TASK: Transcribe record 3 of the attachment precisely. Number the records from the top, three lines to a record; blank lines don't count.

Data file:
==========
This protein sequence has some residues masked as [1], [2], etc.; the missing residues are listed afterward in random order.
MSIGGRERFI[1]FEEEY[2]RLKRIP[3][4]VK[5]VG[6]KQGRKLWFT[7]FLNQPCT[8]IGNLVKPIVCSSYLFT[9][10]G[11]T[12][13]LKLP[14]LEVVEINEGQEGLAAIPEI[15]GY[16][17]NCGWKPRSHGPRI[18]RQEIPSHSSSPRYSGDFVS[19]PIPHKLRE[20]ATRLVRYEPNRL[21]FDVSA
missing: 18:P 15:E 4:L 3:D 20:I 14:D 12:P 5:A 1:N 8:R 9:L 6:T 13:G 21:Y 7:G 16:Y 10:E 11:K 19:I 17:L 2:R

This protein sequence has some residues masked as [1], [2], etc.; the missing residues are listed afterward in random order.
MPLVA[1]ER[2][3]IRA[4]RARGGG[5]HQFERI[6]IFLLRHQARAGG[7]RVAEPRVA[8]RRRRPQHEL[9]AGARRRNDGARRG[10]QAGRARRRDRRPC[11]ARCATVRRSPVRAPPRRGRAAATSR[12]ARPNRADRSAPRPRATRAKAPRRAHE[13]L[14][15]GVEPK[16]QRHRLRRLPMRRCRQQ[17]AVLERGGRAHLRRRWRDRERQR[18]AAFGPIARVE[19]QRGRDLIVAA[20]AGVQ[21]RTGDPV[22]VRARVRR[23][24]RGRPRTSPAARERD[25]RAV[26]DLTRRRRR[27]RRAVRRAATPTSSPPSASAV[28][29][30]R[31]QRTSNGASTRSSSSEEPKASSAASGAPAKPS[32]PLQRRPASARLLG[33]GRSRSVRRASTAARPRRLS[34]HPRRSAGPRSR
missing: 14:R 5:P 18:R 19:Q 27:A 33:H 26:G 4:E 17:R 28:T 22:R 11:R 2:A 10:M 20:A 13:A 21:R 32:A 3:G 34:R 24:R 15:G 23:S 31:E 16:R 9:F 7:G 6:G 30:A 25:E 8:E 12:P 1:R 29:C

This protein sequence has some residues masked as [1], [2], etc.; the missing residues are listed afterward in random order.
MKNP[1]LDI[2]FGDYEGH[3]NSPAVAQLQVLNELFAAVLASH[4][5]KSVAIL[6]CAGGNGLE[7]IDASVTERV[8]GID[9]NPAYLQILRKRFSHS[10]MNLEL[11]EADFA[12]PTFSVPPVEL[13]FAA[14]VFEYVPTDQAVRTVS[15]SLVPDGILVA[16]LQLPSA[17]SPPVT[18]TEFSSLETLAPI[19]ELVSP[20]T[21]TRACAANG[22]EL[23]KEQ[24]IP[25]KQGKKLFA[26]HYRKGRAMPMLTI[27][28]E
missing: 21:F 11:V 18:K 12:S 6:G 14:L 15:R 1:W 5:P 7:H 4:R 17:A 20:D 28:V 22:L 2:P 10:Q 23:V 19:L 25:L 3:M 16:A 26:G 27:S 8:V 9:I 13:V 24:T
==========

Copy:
This protein sequence has some residues masked as [1], [2], etc.; the missing residues are listed afterward in random order.
MKNP[1]LDI[2]FGDYEGH[3]NSPAVAQLQVLNELFAAVLASH[4][5]KSVAIL[6]CAGGNGLE[7]IDASVTERV[8]GID[9]NPAYLQILRKRFSHS[10]MNLEL[11]EADFA[12]PTFSVPPVEL[13]FAA[14]VFEYVPTDQAVRTVS[15]SLVPDGILVA[16]LQLPSA[17]SPPVT[18]TEFSSLETLAPI[19]ELVSP[20]T[21]TRACAANG[22]EL[23]KEQ[24]IP[25]KQGKKLFA[26]HYRKGRAMPMLTI[27][28]E
missing: 21:F 11:V 18:K 12:S 6:G 14:L 15:R 1:W 5:P 7:H 4:R 17:A 20:D 28:V 22:L 2:P 10:Q 23:V 19:L 25:L 3:M 16:A 26:G 27:S 8:V 9:I 13:V 24:T